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2009 Silverado 1500 4.8L 2WD
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Discussion Starter · #1 ·
I’m new on the forum, but not new to the brands. However, this is my sister’s truck I’m trying to help with. 2009 Silverado 1500 4.8L. She got it from someone, drove it about 500 miles and the codes came on for both catalytic converter banks below efficiency and lean condition on bank 1.

There was some rattling so I thought maybe cats blown out, so we ordered an eBay cheapo set of front cats. When we went to install them, we had hell and found out someone else had been playing around in there, probably chasing this same problem. There was a bolt in the exhaust that had busted some of the honeycomb out from one cat, both exhaust manifolds had been removed - we had to replace one due to not being able to get broken studs out. I had to ghetto custom the cheap front pipe into the stock pipe where the 3rd catalytic converter is which was still in seemingly good shape. Put it all back together and the lean condition code went away due to having all the bolts on the flanges now, but within 50 miles the cat efficiency codes popped back up. So we went ahead and ordered fresh A/F sensors and downstream o2 sensors and put those in yesterday. No change. Tried putting in the old anti foulers to see if maybe the new cats were just not cutting it and no change.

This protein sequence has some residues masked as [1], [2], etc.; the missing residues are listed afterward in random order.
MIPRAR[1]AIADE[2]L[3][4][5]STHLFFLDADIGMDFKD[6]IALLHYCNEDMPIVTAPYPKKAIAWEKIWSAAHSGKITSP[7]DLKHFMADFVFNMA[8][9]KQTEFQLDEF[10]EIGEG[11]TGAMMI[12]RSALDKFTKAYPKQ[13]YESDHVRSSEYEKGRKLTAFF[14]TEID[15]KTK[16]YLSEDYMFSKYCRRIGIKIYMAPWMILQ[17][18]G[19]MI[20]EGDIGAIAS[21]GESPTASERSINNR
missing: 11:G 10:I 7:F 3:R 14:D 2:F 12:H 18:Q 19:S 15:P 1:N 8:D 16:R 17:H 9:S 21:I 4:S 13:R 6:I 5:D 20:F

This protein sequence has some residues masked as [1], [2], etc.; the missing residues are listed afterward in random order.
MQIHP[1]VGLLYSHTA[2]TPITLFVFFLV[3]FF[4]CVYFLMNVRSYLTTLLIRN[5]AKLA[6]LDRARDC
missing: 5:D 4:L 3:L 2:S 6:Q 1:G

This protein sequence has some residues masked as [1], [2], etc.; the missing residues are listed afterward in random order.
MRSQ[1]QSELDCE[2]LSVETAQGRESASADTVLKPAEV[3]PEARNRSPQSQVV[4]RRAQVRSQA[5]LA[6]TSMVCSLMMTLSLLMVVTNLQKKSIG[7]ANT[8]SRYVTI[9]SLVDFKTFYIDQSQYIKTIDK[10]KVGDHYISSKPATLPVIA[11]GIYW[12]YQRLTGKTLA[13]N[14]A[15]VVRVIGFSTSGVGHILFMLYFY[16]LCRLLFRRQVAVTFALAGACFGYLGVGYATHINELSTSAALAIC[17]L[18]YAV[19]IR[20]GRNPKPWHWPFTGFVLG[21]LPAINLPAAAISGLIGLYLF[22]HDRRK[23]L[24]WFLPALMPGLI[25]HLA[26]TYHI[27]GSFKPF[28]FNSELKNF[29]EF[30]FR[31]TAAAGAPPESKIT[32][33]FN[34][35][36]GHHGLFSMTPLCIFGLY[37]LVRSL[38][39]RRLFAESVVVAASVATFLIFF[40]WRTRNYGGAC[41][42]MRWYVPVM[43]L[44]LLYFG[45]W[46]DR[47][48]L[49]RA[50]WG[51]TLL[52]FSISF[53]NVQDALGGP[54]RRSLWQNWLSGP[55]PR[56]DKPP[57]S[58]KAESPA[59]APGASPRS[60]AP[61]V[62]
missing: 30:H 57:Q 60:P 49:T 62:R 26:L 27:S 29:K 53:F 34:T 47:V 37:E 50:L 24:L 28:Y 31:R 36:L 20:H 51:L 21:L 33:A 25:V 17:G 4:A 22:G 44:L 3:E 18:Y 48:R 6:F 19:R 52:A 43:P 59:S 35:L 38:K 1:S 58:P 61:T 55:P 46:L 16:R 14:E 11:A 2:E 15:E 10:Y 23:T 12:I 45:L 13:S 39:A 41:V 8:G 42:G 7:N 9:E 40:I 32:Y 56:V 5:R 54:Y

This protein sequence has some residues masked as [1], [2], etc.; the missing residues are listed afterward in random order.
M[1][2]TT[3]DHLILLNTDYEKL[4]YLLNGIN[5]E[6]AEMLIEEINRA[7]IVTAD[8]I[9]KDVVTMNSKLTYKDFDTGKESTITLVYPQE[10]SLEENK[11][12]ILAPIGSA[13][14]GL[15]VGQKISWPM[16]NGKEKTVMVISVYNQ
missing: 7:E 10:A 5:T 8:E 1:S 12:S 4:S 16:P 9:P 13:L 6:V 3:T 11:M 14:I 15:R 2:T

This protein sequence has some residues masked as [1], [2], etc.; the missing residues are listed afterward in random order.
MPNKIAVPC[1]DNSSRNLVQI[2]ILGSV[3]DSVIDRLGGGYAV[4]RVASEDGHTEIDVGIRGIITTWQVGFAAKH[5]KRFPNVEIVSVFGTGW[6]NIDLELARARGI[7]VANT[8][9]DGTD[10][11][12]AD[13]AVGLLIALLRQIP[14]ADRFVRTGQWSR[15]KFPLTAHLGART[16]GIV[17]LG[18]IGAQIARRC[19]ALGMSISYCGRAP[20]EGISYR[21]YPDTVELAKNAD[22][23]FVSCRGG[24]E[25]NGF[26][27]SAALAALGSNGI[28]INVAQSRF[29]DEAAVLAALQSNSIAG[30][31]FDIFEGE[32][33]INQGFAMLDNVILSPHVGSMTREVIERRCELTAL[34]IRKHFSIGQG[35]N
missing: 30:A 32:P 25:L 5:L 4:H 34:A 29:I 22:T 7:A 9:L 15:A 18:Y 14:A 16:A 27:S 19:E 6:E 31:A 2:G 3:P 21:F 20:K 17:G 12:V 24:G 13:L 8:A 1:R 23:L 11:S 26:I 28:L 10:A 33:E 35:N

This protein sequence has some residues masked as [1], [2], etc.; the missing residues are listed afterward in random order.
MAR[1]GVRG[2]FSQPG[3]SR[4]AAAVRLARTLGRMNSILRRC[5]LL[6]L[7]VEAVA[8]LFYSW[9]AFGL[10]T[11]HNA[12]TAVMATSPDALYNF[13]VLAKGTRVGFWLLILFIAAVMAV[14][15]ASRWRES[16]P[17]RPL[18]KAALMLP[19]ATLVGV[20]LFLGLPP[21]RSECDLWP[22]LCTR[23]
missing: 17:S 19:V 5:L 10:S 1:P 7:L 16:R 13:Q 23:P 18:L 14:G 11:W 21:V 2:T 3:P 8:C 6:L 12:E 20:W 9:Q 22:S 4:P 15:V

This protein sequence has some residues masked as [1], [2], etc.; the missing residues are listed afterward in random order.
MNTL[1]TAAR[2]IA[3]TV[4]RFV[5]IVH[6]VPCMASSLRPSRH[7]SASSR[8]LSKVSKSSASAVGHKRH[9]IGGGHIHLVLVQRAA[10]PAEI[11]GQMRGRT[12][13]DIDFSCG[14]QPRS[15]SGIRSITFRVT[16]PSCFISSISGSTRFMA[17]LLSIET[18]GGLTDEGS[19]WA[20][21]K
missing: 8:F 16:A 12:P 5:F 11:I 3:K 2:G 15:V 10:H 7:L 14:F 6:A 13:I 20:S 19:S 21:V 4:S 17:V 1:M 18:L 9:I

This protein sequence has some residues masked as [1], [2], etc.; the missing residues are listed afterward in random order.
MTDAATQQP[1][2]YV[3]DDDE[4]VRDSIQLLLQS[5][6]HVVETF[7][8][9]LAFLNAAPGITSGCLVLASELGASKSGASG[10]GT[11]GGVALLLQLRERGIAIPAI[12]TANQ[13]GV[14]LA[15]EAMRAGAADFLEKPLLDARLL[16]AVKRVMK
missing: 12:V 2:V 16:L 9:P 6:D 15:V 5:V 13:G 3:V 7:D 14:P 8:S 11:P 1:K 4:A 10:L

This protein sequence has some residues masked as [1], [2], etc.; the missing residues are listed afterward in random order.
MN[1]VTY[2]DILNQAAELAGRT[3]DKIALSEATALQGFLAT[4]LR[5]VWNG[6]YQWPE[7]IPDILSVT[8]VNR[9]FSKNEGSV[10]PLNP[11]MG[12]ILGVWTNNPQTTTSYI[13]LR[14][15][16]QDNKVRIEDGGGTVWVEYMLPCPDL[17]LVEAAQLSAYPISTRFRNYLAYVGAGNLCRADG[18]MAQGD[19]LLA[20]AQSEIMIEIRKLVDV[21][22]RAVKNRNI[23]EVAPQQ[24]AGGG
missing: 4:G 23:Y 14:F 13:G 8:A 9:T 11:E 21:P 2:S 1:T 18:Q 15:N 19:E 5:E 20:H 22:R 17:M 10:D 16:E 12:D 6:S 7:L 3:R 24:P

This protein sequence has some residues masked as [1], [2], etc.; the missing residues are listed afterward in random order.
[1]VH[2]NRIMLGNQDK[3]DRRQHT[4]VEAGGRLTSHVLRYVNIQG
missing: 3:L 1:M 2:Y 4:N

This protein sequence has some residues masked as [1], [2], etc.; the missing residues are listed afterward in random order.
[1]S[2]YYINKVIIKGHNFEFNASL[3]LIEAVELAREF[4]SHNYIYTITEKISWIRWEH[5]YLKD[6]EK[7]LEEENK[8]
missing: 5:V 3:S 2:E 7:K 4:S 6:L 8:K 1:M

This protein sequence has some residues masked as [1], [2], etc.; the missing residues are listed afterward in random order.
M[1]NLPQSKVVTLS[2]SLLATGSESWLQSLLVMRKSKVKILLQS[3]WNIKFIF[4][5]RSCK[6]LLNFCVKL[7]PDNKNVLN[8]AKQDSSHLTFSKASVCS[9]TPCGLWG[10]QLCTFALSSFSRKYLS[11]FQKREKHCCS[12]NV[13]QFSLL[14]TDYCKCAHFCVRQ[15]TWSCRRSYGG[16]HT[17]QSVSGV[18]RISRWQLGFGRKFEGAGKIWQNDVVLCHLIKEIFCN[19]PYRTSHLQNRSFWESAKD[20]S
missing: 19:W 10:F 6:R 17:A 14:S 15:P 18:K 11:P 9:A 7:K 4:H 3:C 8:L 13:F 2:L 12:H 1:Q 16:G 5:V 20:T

I have cleaned the MAF, made sure air filter was clean, can’t find any obvious vacuum leaks. I have read the live data on the sensors and the A/F reads what I believe is in spec and the o2 is pegged at 99.2 i believe which I think is normal if memory serves me correct.

So what am I missing here? Where should I go next? We need to get this engine light turned off and get it to pass smog and get registered.

Thanks in advance for your knowledge.
 

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2004 Sierra 3500 6.0L, auto, extended cab, cab&chassis, upgraded to 4wd
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Google for the specific codes you are currently getting, and go through the diagnostic procedure for them. They never are just "replace part X".

And given someone has mucked around with the system, there is also the possibility they've flashed the ecm with something non-stock, and that could be causing problems.
 

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2009 Silverado 1500 4.8L 2WD
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Discussion Starter · #3 ·
Google for the specific codes you are currently getting, and go through the diagnostic procedure for them. They never are just "replace part X".

And given someone has mucked around with the system, there is also the possibility they've flashed the ecm with something non-stock, and that could be causing problems.